Mesothelioma Statutes of Limitations
A statute of limitations refers to the maximum period of time within which a claim must be filed. Statutes of limitations vary from state to state and depend on a variety of factors, including the type of injury or offence and the particulars of the case. Because valuable evidence can be misplaced or corrupted and testimony from witnesses may become more unreliable over the years, statutes of limitations were designed protect defendants from fraudulent claims. After the deadline to file a claim passes, the opportunity to sue the parties responsible for one's injury may be lost forever.
When Does the Statute of Limitations Start?
The statutes of limitations for mesothelioma claims often differ from those for other types of personal injury claims. A personal injury claim generally must be filed within a fixed time period that begins at the date when the accident or injury occurred, although there are some notable exceptions. On the other hand, the statutes of limitations for mesothelioma claims typically start when a person is diagnosed.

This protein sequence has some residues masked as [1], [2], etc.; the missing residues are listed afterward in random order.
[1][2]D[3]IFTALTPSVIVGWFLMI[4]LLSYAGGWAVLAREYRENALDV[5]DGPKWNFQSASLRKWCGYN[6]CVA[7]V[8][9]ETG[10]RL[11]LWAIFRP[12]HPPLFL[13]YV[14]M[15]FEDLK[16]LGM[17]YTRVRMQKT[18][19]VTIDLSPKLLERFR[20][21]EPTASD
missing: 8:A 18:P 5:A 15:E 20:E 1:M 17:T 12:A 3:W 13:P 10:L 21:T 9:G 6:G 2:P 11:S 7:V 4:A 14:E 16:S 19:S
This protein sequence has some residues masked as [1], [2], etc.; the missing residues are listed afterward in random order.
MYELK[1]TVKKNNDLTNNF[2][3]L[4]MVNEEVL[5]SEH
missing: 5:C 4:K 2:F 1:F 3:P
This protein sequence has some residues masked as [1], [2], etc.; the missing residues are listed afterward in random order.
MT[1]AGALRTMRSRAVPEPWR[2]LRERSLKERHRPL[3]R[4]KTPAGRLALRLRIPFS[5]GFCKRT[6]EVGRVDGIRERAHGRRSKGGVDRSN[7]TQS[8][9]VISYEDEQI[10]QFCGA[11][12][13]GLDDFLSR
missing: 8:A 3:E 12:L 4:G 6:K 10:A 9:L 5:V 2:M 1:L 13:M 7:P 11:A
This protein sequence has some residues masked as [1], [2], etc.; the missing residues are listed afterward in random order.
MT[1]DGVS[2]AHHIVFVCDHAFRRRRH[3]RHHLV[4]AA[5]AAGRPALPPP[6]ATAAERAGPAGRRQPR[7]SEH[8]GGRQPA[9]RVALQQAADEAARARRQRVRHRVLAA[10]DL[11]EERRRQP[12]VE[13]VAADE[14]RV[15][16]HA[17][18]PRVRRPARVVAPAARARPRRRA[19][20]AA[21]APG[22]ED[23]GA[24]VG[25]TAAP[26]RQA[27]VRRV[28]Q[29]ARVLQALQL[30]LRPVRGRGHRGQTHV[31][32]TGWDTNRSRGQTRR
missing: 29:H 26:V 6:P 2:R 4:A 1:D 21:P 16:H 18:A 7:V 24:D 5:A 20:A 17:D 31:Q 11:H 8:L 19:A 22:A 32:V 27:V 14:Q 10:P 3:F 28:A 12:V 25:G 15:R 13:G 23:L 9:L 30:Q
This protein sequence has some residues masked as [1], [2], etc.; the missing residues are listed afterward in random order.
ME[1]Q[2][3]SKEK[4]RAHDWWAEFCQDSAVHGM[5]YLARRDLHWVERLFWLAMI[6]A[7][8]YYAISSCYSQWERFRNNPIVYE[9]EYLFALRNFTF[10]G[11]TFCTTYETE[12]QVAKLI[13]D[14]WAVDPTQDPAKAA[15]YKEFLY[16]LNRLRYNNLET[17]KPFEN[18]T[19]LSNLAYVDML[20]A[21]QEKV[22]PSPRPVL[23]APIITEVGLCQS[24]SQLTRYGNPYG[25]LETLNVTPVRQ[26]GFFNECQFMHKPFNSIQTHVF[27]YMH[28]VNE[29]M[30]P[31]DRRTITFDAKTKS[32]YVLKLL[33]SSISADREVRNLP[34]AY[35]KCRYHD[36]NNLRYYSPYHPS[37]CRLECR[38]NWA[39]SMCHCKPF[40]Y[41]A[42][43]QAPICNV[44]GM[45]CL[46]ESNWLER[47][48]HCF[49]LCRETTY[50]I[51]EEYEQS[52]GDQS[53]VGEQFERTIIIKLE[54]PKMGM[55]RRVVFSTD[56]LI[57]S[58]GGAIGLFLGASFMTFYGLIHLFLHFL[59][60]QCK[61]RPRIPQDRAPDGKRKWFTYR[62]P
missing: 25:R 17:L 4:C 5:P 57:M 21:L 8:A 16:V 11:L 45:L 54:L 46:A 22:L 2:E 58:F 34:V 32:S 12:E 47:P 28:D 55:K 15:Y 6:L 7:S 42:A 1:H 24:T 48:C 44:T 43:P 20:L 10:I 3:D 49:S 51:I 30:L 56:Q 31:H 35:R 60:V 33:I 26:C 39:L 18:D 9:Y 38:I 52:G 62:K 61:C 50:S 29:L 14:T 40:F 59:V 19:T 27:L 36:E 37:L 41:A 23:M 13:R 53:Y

The difference in the statutes of limitations for mesothelioma claims, and other toxic and chemical exposure lawsuits, is due to the nature of the illness. Mesothelioma, as well as other diseases caused by exposure to asbestos, may not appear until two or more decades after the exposure occurred. Once diagnosed, a victim of asbestos exposure may have one to three years to file a claim, depending on their state.
Assert Your Rights, Contact a Mesothelioma Attorney
Because your legal right to sue is affected by your state's statute of limitations, it is imperative that you consult with a local mesothelioma attorney that is experienced in handling asbestos lawsuits. LawyerShop.com can help you locate qualified mesothelioma attorneys in your area who have successfully handled many mesothelioma cases and can guide you through every step of the legal process. Even if you think that your statute of limitations might have expired, it may not be too late. You owe it to yourself and your loved ones to discuss your situation with an experienced attorney.